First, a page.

Northumbria University researchers will soon take to the sky as part of a partial gravity flight campaign that will determine how space travel affects astronauts’ spinal muscles.
Professor Nick Caplan is leading the research, which was selected by the European Space Agency (ESA) and funded by the UK Space Agency, with the long-term aim of putting humans on the Moon again, as well as longer-term goals of humans colonising Mars.
The team from Northumbria’s Aerospace Medicine and Rehabilitation Laboratory are on their way to Novespace, in Bordeaux, France, to setup their research equipment that will fly as part of a partial gravity parabolic flight campaign in less than two weeks.
The Northumbria team will complete 93 parabolas over three flights, where the gravity level will reduce by up to 75% of the Earth’s gravity.
Professor Nick Caplan, Professor of Aerospace Medicine and Rehabilitation at Northumbria University, said: “For the last four to five months we have been busy in the labs setting up our equipment so we can mount it safely inside the aircraft. Conducting an experiment on an aircraft in a partial gravity environment is very different to doing it in a laboratory here on earth, so we have to make sure that our equipment doesn’t float around during each parabola.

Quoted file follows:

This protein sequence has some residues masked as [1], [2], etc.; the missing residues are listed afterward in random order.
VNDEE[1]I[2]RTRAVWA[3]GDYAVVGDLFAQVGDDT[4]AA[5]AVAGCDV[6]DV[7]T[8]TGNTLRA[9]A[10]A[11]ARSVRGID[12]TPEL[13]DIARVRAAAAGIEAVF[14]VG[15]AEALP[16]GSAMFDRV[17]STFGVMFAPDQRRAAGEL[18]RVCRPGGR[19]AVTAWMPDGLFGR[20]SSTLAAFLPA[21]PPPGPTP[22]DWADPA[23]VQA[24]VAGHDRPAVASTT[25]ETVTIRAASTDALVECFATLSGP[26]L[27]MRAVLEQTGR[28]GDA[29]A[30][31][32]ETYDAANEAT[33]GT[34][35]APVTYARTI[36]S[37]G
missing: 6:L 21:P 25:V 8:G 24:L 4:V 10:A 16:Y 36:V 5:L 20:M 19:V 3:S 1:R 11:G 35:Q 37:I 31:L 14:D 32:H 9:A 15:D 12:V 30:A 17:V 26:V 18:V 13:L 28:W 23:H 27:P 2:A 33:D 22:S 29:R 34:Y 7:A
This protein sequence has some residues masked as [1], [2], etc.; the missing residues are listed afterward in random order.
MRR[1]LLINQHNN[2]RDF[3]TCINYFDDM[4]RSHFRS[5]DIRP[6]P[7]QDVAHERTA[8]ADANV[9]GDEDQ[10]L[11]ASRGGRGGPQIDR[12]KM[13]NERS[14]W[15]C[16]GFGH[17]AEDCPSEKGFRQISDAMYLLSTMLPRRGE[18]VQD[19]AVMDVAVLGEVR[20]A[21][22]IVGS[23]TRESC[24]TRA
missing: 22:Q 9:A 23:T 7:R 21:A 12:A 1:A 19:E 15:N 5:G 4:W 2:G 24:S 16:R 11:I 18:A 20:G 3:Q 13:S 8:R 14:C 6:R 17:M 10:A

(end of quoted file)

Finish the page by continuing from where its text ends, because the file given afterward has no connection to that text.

“We have been doing a lot of pilot testing, making sure everything works, and practising our procedures so that when we go on the Zero-G plane, and we are in a reduced gravity environment, we get good data in order to understand how the spinal muscles are working.”
This study is one of a series where Northumbria University has collaborated with the European Space Agency's Space Medicine Office to look at spinal muscle health.
This research will also help people on Earth, such as those with low back pain who have similar spinal muscular changes to astronauts, with spaceflight ageing the body about seven times faster than normal ageing on Earth.
Professor Caplan continued: “Our spinal muscles are known to become smaller and dysfunctional following extended periods of unloading, be it through actual or simulated spaceflight.
“This deconditioning of the spinal antigravity muscles contributes to an increased injury risk to astronauts when they return to Earth's gravity, where many must undergo a period of intense rehabilitation.”
Libby Jackson, Human Spaceflight and Microgravity Programme Manager at the UK Space Agency, said: “We are delighted to be supporting the growing microgravity science community in this research. These exciting experiments will further our understanding of how the human body copes with the challenging environment of living and working in space, which in turn will help humans to carry out more research in space.”
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